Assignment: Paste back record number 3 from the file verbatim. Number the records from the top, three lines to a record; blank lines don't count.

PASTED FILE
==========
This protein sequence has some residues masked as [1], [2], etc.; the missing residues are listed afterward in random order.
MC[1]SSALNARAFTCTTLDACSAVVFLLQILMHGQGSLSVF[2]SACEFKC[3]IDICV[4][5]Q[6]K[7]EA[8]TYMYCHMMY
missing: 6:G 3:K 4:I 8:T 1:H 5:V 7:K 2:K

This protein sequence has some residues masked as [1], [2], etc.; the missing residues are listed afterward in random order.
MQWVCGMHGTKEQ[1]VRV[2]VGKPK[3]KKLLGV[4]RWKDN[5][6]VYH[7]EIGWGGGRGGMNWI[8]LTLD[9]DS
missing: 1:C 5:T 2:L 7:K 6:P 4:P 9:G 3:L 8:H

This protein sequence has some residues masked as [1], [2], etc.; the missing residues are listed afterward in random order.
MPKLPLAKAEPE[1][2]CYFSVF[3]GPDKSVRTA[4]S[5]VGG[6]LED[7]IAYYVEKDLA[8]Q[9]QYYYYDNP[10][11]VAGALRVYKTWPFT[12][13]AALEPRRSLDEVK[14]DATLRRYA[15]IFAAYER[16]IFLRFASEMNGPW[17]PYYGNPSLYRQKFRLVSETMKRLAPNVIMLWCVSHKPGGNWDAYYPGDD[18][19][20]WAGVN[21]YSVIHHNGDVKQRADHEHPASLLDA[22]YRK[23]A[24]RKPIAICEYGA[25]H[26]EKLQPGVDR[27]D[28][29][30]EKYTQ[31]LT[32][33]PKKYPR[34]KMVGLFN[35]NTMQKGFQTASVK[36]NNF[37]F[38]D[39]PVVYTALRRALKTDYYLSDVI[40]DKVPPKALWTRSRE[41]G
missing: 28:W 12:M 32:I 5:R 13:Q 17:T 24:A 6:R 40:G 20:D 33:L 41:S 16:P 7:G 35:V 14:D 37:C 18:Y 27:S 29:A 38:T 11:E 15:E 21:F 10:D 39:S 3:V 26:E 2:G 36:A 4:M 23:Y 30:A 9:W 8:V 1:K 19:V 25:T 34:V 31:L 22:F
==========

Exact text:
This protein sequence has some residues masked as [1], [2], etc.; the missing residues are listed afterward in random order.
MPKLPLAKAEPE[1][2]CYFSVF[3]GPDKSVRTA[4]S[5]VGG[6]LED[7]IAYYVEKDLA[8]Q[9]QYYYYDNP[10][11]VAGALRVYKTWPFT[12][13]AALEPRRSLDEVK[14]DATLRRYA[15]IFAAYER[16]IFLRFASEMNGPW[17]PYYGNPSLYRQKFRLVSETMKRLAPNVIMLWCVSHKPGGNWDAYYPGDD[18][19][20]WAGVN[21]YSVIHHNGDVKQRADHEHPASLLDA[22]YRK[23]A[24]RKPIAICEYGA[25]H[26]EKLQPGVDR[27]D[28][29][30]EKYTQ[31]LT[32][33]PKKYPR[34]KMVGLFN[35]NTMQKGFQTASVK[36]NNF[37]F[38]D[39]PVVYTALRRALKTDYYLSDVI[40]DKVPPKALWTRSRE[41]G
missing: 28:W 12:M 32:I 5:R 13:Q 17:T 24:A 6:R 40:G 20:D 33:L 41:S 16:P 7:G 35:V 14:D 37:C 18:Y 27:S 29:A 38:T 11:E 15:E 21:F 10:D 39:S 3:V 26:E 2:G 36:A 4:M 23:Y 30:A 9:W 8:V 1:K 19:V 25:T 34:V 31:L 22:F